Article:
Collectively, the Bahamian new car
industry had suffered nine successive

months of sales declines.

Fred Albury, president of Executive
Motors and vice-president of Quality
Auto, told Tribune Business: “My gut
feeling, and I speak on behalf of Execu-
tive and Quality, is that we’ve seen the
bottom and will see a bit of a bump up in
demand” in the 2010 New Year.

He added: “July was a reasonable
month for us, August was so/so, Sep-
tember was not bad and this month is
really flat. Every quarter has had at least
one reasonable month to keep us afloat.
We're keeping our fingers crossed that
things will show signs of recovery in the
first part of next year.”

Mr Albury said Executive and Quali-
ty had benefited from the fact they tend-
ed to “dominate” in the public trans-
portation and taxi cab/van market, and

the companies were “pre-sold up to
somewhere early in the New Year” in
this segment.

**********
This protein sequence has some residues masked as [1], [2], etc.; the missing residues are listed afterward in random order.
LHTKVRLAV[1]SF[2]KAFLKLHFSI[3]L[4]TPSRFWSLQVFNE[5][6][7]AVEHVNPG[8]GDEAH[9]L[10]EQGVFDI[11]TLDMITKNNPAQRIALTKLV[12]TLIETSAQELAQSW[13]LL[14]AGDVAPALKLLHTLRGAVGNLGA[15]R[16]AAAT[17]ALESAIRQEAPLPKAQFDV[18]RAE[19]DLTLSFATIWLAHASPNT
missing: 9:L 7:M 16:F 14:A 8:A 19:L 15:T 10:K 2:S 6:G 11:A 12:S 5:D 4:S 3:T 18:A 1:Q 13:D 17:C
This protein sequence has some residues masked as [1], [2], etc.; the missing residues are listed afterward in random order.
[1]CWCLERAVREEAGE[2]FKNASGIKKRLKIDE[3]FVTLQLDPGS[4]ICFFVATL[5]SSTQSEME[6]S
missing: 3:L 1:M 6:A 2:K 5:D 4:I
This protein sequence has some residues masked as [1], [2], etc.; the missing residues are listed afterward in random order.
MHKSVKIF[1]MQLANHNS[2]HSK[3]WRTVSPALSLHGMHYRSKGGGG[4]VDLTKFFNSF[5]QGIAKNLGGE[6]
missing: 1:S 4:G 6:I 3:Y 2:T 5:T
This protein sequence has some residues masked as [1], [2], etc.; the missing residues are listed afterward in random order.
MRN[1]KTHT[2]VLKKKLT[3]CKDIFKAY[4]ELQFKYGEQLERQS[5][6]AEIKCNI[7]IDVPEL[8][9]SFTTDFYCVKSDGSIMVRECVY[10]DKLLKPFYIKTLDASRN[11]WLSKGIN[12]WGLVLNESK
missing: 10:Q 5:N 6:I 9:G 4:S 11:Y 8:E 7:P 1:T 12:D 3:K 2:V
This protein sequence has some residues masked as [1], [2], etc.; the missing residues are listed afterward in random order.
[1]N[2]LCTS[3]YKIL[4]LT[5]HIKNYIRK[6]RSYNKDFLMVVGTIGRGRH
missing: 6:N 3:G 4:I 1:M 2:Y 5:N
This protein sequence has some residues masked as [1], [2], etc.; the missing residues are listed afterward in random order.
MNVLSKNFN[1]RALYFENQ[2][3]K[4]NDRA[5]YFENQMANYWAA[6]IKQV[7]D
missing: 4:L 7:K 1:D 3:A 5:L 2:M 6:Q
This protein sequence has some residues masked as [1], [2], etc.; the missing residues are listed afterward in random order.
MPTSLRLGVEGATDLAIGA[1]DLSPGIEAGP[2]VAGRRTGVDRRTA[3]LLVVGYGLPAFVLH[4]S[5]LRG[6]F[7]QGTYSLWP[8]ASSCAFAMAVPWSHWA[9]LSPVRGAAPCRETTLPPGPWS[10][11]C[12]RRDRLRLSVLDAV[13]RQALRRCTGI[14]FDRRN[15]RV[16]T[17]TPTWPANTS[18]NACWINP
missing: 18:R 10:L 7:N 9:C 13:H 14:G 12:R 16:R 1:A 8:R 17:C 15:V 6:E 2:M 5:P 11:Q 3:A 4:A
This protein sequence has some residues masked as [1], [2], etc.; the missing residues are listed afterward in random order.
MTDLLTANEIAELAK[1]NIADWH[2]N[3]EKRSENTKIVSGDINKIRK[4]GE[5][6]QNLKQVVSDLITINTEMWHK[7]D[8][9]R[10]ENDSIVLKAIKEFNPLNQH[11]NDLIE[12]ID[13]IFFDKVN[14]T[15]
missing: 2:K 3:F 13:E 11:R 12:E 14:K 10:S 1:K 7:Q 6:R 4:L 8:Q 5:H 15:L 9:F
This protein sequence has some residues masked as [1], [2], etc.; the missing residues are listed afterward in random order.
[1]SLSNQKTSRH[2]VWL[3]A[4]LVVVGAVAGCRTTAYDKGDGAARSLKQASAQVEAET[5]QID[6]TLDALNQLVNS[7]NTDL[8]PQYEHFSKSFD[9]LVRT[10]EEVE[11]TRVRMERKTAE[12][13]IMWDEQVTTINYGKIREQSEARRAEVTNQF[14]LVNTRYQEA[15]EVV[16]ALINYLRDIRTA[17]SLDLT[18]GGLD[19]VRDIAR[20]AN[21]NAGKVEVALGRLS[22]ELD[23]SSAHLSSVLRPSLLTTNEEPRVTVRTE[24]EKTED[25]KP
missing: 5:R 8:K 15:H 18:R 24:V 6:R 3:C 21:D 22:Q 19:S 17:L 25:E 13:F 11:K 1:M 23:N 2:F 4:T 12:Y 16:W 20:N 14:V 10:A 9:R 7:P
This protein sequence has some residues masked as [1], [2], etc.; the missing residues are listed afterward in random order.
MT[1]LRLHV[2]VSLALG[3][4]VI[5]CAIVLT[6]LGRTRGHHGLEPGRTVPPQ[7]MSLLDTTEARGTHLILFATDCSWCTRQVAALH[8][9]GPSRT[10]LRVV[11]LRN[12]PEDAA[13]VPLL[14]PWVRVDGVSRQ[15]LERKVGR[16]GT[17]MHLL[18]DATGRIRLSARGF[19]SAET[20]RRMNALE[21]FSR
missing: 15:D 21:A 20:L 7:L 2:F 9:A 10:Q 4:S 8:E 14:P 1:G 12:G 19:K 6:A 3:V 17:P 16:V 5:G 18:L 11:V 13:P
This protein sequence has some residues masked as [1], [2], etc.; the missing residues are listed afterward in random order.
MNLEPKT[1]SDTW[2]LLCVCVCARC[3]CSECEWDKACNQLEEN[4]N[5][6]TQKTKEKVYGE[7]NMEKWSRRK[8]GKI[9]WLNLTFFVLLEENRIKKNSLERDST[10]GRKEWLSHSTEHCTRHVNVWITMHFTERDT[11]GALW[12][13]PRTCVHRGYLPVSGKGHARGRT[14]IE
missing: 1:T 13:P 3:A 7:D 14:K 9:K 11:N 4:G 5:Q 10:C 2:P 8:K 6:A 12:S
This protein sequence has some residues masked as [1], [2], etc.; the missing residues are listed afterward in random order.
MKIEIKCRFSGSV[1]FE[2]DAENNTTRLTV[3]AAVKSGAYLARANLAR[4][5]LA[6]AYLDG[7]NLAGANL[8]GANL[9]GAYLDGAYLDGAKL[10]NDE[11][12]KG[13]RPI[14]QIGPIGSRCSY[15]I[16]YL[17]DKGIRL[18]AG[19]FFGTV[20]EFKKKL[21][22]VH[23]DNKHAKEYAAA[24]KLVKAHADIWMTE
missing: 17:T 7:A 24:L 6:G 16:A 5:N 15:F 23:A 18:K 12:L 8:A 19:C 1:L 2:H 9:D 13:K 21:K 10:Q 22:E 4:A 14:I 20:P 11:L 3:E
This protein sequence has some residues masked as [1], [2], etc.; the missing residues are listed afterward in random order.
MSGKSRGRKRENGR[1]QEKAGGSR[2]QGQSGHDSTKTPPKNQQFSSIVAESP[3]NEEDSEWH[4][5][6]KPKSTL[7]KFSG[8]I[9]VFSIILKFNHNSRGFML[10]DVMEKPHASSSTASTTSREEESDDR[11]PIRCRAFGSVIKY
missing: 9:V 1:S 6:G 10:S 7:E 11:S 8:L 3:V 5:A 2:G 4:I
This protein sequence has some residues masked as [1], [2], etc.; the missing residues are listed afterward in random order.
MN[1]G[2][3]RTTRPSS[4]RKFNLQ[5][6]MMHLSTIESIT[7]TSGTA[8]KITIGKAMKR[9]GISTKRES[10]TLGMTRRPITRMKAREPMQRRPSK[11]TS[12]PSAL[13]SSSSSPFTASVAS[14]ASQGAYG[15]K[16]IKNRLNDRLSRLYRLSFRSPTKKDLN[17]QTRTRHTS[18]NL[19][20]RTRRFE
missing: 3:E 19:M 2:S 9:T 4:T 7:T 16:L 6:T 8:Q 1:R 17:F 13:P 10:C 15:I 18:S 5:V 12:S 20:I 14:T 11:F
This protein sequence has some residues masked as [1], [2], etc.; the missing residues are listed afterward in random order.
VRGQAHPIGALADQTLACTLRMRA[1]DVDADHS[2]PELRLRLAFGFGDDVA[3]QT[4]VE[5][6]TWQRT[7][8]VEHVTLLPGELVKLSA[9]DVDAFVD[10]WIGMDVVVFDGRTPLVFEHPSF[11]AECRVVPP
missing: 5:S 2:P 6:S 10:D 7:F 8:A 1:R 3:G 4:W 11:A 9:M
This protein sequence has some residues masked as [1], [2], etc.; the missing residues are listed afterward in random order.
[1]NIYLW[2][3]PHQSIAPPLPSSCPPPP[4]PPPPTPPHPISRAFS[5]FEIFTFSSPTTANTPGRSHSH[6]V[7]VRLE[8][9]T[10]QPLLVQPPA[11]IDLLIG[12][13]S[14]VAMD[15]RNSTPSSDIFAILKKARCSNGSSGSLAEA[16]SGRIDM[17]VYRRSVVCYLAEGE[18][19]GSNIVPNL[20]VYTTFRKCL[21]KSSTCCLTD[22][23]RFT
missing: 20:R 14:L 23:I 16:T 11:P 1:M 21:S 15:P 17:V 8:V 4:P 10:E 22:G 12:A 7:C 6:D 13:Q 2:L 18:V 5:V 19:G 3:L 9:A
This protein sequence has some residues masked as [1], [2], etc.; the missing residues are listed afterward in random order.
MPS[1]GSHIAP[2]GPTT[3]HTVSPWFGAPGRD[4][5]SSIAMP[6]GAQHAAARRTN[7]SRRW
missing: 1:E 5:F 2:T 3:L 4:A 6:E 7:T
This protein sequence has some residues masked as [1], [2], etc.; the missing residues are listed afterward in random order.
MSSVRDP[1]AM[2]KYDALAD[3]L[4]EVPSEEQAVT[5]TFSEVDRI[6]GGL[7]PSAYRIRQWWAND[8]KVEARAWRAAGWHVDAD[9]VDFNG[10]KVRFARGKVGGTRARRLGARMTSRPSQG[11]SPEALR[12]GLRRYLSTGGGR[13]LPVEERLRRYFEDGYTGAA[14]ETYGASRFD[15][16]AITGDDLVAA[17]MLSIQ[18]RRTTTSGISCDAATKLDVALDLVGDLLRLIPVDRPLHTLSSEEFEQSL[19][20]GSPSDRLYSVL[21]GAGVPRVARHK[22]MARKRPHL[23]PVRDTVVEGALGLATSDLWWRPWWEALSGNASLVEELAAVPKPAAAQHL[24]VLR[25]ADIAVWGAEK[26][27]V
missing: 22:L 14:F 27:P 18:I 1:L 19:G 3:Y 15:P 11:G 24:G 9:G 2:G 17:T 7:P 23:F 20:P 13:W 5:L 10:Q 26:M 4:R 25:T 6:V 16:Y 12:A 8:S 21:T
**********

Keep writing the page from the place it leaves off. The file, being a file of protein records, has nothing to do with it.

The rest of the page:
“What is of great concern is that the $
is so weak, especially against the euro
and the yen, so that prices are going to
be right up there,” Mr Albury told Tri-
bune Business.

However, compensating for this was
the relative strength of the US dollar
against the South Korean currency, the
country that produced the Kia and Qual-
ity’s Hyundai models. Mr Albury said
new Hyundai models were due to arrive
in the Bahamas next year.

He added that another current prob-
lem was the relatively low inventory lev-
els that Executive and Quality were car-

SEE page 2B

exclusive story on Monday,

SEE page 5B

Trade Show targets 70 exhibitors

By NEIL HARTNELL
Tribune Business Editor

BUSINESS executives yesterday said they were hoping to match
last year’s total of 70 exhibitors at the two-day trade show attached